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"Canada can, within a positive friendly atmosphere, ask the Chinese government to resolve the Tibetan situation."


February 9, 2009

By Brevy Cannon
University of Virginia News

February 5, 2009 —The University of Virginia formally launched its Tibet
Center at a luncheon Jan. 30. The new center consolidates, integrates
and significantly expands the University's world-renowned Tibet-related
resources and programs.

The establishment of the Tibet Center represents the latest evolution in
more than four decades of Tibetan studies at U.Va., a history that has
been marked by "seemingly magical transformations," explained Tibet
Center co-director David Germano, translating a phrase from Buddhist

In addition to promoting the traditional scholastic goals of increased
knowledge about Tibet, Germano and co-director Tashi Rabgey said they
hope it can become an innovative model for how study, research and
engagement can provide a neutral forum for constructive analysis and
action on the pressing issues confronting Tibet, from bilingual
education challenges to tourism's toll on the environment.

Bringing Tibetan and Chinese scholars and leaders together for dialogue
and engagement on these issues will be the mission of the new Tibet
Sustainable Governance Program also unveiled Jan. 30.

"We will offer critical thinking about important subjects by bringing
together leading experts on a variety of issues from around the world —
academic research at its best," said Germano, an associate professor of
Tibetan and Buddhist studies. "We will combine that with social and
political leadership by coming up with practical policy proposals and,
in partnership with the nonprofit Machik
networking with Tibetans and Chinese on the ground to create working
examples of our proposals."

The time is right for this new direction in Tibetan studies, Rabgey
said. "In the wake of the Tibetan political unrest of 2008, a new
generation of Chinese academics and scholars are taking their first
serious look at the Tibetan region, and many are interested in
addressing the problems that confront Tibet."

The launch of the Tibet Center is "a magnificent and crucial development
that bodes very well for a wider range of Tibetan studies," said
emeritus professor of religious studies Jeffrey Hopkins, a former
translator for the Dalai Lama who led U.Va.'s Tibetan Buddhist Studies
program for nearly 30 years. "This move into attempting to assist
dialogue between Chinese and Tibetans is very, very important."

 From its new Minor Hall offices, the Tibet Center will continue Germano
and Rabgey's work to promote Tibetan "geotourism," a more holistic
approach to tourism that considers the many facets of tourism's impact
on a place. The National Geographic Society coined the term in 2007,
using the prefix 'geo' — meaning 'place' — to express the concept of
"tourism that cares about the place, in the holistic sense," Germano said.

Later this month, the Tibet Center will bring five leading Tibetan
tourism officials, including the director of tourism for the Tibetan
Autonomous Region, to Grounds for U.Va.'s second Geotourism Institute.

In addition to geotourism, the center will next focus on the challenges
of education and language policy on the Tibetan plateau, with help from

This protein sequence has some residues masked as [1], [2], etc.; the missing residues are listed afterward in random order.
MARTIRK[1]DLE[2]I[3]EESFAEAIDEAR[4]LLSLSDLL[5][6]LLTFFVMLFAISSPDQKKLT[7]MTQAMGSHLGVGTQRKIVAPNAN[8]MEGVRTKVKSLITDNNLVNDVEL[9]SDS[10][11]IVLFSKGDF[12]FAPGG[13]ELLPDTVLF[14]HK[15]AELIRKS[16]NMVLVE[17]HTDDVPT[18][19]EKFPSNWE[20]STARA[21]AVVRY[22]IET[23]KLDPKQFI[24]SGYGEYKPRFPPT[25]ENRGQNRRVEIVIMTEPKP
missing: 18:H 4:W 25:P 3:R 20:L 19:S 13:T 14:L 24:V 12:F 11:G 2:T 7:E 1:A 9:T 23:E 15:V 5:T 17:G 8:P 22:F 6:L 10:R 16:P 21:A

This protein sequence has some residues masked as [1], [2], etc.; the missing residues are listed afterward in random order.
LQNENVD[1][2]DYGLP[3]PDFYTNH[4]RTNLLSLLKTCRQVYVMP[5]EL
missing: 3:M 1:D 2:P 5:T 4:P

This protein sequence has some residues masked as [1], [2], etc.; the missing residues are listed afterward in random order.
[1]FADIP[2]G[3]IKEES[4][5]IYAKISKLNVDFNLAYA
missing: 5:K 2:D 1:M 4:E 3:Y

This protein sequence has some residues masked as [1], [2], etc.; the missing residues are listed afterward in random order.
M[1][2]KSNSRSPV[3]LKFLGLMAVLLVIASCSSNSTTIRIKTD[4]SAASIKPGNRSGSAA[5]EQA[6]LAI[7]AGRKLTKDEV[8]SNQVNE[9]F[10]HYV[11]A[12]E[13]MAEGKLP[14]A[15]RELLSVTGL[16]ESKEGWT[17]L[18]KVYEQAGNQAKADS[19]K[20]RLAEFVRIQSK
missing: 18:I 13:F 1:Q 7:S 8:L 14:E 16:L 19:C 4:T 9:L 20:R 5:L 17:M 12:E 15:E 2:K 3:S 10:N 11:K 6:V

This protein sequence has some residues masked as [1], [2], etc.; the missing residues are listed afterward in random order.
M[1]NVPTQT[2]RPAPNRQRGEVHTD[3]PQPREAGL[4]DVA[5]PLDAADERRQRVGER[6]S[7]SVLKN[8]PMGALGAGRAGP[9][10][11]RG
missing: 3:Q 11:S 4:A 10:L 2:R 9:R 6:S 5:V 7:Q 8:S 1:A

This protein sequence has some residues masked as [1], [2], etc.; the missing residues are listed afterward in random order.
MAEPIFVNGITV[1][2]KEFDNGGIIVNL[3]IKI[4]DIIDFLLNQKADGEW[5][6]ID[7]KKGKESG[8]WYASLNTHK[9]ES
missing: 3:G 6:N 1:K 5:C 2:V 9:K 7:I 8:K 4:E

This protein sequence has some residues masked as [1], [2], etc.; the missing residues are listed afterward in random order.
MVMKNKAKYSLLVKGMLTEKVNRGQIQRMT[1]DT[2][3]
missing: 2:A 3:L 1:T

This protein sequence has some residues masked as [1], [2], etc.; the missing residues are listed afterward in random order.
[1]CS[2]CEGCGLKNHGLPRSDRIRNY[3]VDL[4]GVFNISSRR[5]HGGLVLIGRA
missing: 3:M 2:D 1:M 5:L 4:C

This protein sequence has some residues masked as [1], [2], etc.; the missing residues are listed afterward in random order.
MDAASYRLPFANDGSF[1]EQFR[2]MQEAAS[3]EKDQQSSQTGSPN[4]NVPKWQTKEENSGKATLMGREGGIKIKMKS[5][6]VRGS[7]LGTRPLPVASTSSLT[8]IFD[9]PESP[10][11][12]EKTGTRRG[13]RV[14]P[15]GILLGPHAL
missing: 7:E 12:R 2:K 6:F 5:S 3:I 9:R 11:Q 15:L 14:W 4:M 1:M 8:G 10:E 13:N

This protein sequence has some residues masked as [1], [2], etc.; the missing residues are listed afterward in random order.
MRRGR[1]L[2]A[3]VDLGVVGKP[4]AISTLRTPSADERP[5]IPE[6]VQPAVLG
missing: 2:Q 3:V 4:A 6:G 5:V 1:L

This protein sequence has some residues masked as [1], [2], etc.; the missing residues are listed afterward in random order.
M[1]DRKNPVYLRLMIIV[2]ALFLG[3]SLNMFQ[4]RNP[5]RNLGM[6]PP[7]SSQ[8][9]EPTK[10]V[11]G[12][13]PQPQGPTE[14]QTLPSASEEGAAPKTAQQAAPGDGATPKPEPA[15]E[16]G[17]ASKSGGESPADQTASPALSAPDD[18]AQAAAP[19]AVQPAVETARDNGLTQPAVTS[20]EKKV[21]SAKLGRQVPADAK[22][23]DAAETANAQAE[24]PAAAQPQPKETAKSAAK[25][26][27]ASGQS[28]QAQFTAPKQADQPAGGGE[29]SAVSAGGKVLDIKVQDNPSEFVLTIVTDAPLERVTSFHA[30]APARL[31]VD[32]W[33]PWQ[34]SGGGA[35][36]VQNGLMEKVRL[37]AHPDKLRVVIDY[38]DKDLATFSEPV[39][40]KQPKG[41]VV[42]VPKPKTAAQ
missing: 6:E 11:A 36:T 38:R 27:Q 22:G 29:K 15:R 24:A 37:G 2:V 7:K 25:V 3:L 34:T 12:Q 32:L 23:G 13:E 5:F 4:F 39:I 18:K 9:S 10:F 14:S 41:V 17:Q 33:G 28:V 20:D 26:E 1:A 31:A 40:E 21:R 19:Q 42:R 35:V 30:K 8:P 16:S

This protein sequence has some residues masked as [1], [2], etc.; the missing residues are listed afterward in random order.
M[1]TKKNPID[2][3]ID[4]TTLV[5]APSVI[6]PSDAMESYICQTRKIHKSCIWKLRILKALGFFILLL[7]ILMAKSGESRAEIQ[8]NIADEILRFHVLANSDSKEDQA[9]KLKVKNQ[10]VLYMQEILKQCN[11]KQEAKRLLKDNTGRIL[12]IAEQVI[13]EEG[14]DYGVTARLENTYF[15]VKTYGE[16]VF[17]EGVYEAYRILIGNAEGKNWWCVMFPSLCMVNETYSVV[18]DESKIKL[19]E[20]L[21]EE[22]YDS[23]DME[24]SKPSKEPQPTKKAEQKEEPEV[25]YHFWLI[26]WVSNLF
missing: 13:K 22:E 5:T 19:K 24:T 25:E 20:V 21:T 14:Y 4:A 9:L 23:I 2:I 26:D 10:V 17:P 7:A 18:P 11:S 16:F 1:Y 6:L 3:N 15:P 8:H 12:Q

the Curry School of Education.

"We're very eager to increase our international education partnerships
by working with the Tibet Center," said Rebecca D. Kneedler, an
associate dean at the Curry School. In April the center plans to host a
closed-door meeting of high-level Tibetan and Chinese educational leaders.

On Friday afternoon, the center hosted its first guest speaker, Lodi
Gyari, who has served as the Dalai Lama's chief political negotiator for
more than 25 years.

"I am amazed at all that is going on here at U.Va. and all the
potential," said Gyari, reflecting on his first visit to U.Va.
"Everything happens by collective action. No one accomplishes things alone."

The History of Tibetan Studies at University of Virginia

Since the 1960s, the University of Virginia has been a preeminent
institution of advanced study and learning on Tibetan Buddhism,
including housing one of North America's premier collections of Tibetan

Starting in the 1970s, emeritus professor of religious studies Jeffrey
Hopkins, who served as the Dalai Lama's translator from 1979 to 1989,
built the largest and most famous Tibetan Buddhist Studies program in
North America. One of the field's most respected scholars and the author
of 39 books, Hopkins organized the Nobel Peace Laureates Conference that
brought the Dalai Lama and other dignitaries to the University in 1998.

Beginning in the late 1990s, Germano worked with the University Library
and U.Va.'s Institute for Advanced Technology in the Humanities to
establish the Tibetan and Himalayan Library, a digital model of the
Tibetan plateau that links a vast library of scholarship, photos, video
and audio related to Tibet, contributed by scholars and community
leaders in Tibet as well as researchers and academics from around the

In the process, U.Va. has become the leading American university in
building engaged relationships inside Tibet, fashioning unique contracts
with Tibet University and the Tibet Academy of Social Sciences, and
hosting research and study programs in China for faculty and students
from across North America and Europe, said Gowher Rizvi, vice provost
for international affairs.

The Tibet Center has 11 affiliated faculty from a variety of
disciplines, including Nicolas Sihlé (anthropology), Brantly Womack
(politics), Dr. Leslie J. Blackhall (medicine) and Tsetan Chonjore (East
Asian languages).
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